[LINK] Jobs not all bad

Richard Chirgwin rchirgwin at ozemail.com.au
Thu Oct 13 13:26:19 AEDT 2011


I wasn't criticising a design blunder; I wanted to note that the wish to 
mediate between users and the Internet has a long history; and that it's 
bootless to blame the marketer when the users embrace the idea. As it 
happens, eWorld was conceived in the Apple-sans-Jobs years ...

Mind you, as someone who had the job of creating an Ethernet LAN serving 
both Macs and PCs ... (best forgotten)

I find both the hagiography and demonisation excessive on both sides, 


On 13/10/11 1:05 PM, Kim Holburn wrote:
> On 2011/Oct/13, at 12:45 PM, Richard Chirgwin wrote:
>> 2c worth.
>> 1c: Apple's wish for the walled garden is far, far older than the iPad
>> or iPhone.
> Of course.  For a long time Macs had an incompatible floppy drive, back when floppy drives were important.  They had their own proprietary mouse/keyboard bus, mind you, it was far superior at the time to anything IBM PCs had.  They had their own networking system, well, so did everyone else at the time too.  They were innovative and made lots of mistakes, as everyone who is innovative do:  Apple III, I used to use one;  Jobs desire to make systems without fans lead to a couple of dead ends, (the cube anyone?);  the Newton; the first speech recognition software; the hockey puck mouse (the one button mouse).  It's easy in hindsight to criticise design blunders.  On the other hand, they put together stuff that really changed the way people worked.  At the time of the Amiga, Macs had networking and laser printers.  You didn't have to have a server, you just connected them up and they talked.  Anyone who was there at the time of the first laserwriters will tell you what a huge ad!
>   vance they were, while PCs and Amigas and everyone else were printing on dot matrix or line printers (if they were lucky) and I can tell you, configuring PCs and printers was not for the faint-hearted.  Macs and Laserwriters?  You plugged them in and they worked.
>> I have, or had, a T-shirt from the first half of the 1990s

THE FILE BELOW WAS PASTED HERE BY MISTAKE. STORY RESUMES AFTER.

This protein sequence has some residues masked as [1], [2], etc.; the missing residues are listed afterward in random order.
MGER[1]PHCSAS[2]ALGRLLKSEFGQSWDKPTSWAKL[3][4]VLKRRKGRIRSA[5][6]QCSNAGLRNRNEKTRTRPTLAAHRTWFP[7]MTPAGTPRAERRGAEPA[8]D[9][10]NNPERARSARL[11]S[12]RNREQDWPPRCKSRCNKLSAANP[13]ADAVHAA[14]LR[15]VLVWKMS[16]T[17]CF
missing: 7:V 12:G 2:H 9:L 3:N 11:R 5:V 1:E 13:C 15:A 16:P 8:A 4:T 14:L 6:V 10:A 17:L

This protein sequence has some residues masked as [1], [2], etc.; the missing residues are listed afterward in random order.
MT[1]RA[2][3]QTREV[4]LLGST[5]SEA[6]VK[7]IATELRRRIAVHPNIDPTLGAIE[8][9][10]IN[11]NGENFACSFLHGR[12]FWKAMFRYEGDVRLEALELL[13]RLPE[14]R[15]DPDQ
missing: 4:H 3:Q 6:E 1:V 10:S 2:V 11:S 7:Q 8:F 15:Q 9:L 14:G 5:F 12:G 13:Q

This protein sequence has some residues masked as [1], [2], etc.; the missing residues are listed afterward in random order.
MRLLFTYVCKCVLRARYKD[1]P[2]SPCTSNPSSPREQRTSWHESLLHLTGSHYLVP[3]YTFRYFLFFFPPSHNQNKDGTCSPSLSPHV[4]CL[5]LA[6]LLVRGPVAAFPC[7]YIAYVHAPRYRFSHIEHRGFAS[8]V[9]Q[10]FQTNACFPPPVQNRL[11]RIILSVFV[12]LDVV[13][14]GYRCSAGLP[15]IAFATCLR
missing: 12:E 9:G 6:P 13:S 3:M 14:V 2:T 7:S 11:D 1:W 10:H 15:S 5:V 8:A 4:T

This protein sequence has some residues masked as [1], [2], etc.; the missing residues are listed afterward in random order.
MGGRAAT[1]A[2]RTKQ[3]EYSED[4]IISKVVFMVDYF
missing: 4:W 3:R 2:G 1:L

>> promoting an Apple-branded Internet service - I forget the name. The
>> idea was, back then, that the Internet was big, dangerous and
>> uncontrolled, so here's a "safe" place for children. Anyone surprised at
>> later developments forgot their history.
>> 1c: In this as in other parts of the Internet, many people were a little
>> smug; the aphorism that "the Internet treats censorship as damage and
>> routes around it" was our excuse for assuming that walled gardens would
>> never succeed. Didn't turn out that way.
>> RC
>> On 13/10/11 12:27 PM, grove at zeta.org.au wrote:
>>> My opinion of Steve Jobs is that like all of us, he was just
>>> a human being.   He was gifted with some extraordinary opportunities and
>>> knew how to take them into his control.   Maybe his wandering years in
>>> India and visiting ashrams and dropping acid did teach him how to create a
>>> "reality distortion field"?   But I am just kidding of course.
>>> There are people who come along and create vicariously through others,
>>> thereby amplifying their own capabilities - Frank Zappa comes to mind here.
>>> He was a brilliant composer for sure, but he had to drive his musicians
>>> to make coherent sense of his conceptual ideas.    Likewise, Jobs knew
>>> intuitively what worked in both a technical and aesthetic sense and could see
>>> conceptually what would follow.  The fact he knew what would sell
>>> and how to sell it does not make him inherently evil.
>>> rachel
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